On September 21st, we went to another hospital for an eye test for Mila. A lot of times the eyes and ears are connected if there is any kind of syndrome causing the deafness, so our doctors wanted a routine eye check. This test was relatively quick- they dilated her eyes for about 45 minutes, then did a 10 minute exam. She passed with flying colors! The doctor said everything looked perfect and she didn’t expect there to be any further need for us to return. Thank you, Jesus!
This past week we met with Mila’s ENT doctor to go over all of the results thus far and talk about her candidacy for cochlear implants. Her doctor confirmed that every single test has come back normal and that she is still a perfect candidate! It’s all becoming kind of real now.
Here’s some ways you can be praying for our family:
- We have several more appointments coming up. (I know, it seems like they never end.) In the next month or so we’ll be doing a neuropsychological assessment and audio-verbal therapist consultation. In February, we’ll do some genetic testing and hopefully get some concrete answers. Although it doesn’t change our reality, it will be nice to put a name to whatever it is we’re passing on to our kids. Please pray with us that we do get some answers and that these appointments will go smoothly and continue to confirm Mila’s candidacy for cochlear implants.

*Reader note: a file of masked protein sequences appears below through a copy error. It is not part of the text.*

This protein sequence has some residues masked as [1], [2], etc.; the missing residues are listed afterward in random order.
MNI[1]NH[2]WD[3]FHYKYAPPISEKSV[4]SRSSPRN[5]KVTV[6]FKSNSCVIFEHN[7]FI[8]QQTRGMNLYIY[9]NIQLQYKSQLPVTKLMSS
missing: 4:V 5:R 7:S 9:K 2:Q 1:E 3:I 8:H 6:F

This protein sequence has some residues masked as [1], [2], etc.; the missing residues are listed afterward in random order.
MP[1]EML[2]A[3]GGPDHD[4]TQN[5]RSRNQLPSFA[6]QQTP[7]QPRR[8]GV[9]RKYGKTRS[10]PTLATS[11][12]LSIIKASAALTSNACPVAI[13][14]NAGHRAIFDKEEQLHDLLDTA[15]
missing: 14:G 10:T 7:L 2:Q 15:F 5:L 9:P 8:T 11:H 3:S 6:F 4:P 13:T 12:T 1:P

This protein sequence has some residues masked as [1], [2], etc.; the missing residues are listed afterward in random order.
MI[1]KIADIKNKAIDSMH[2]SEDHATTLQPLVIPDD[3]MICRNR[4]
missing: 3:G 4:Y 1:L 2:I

- We are starting to get pretty “in the weeds” in our research about the different brands of cochlear implants. Right now we’re looking at Cochlear Americas and Advanced Bionics. We’d love prayer as we decide what piece of technology will be best for Mila.
- We firmly believe that God is writing Mila’s story and we’re just floored we get to be a part of it. Every decision we make is with tons of prayer. Please continue to pray with us that Mila would grow to be a young woman hungry for Jesus, that she’d be dangerous to darkness and that she’d find purpose in her unique story.
So, for now… we keep moving forward. We’re putting one foot in the front of the other and making decisions one day at a time. We will continue to use Mila’s hearing aids, as we believe the nerves are being stimulated and pathways in her brain are being kept open. Most of the time we feel like information is coming at us like a fire hose and we can barely take it all in. But I can honestly say we’re in a really good place. We’re connected to many families who’ve walked this road and are now reaching back, giving us a hand as we navigate it for the first time. We have an amazing support system in our families who take care of the kids several times a week and occasionally on weekends so Niko and I can get away and talk through everything we’re learning. We have the best church family that’s praying us through these seasons and learning ASL along with us. And for these reasons we simultaneously feel overwhelmed, but so well equipped in this uncertain journey.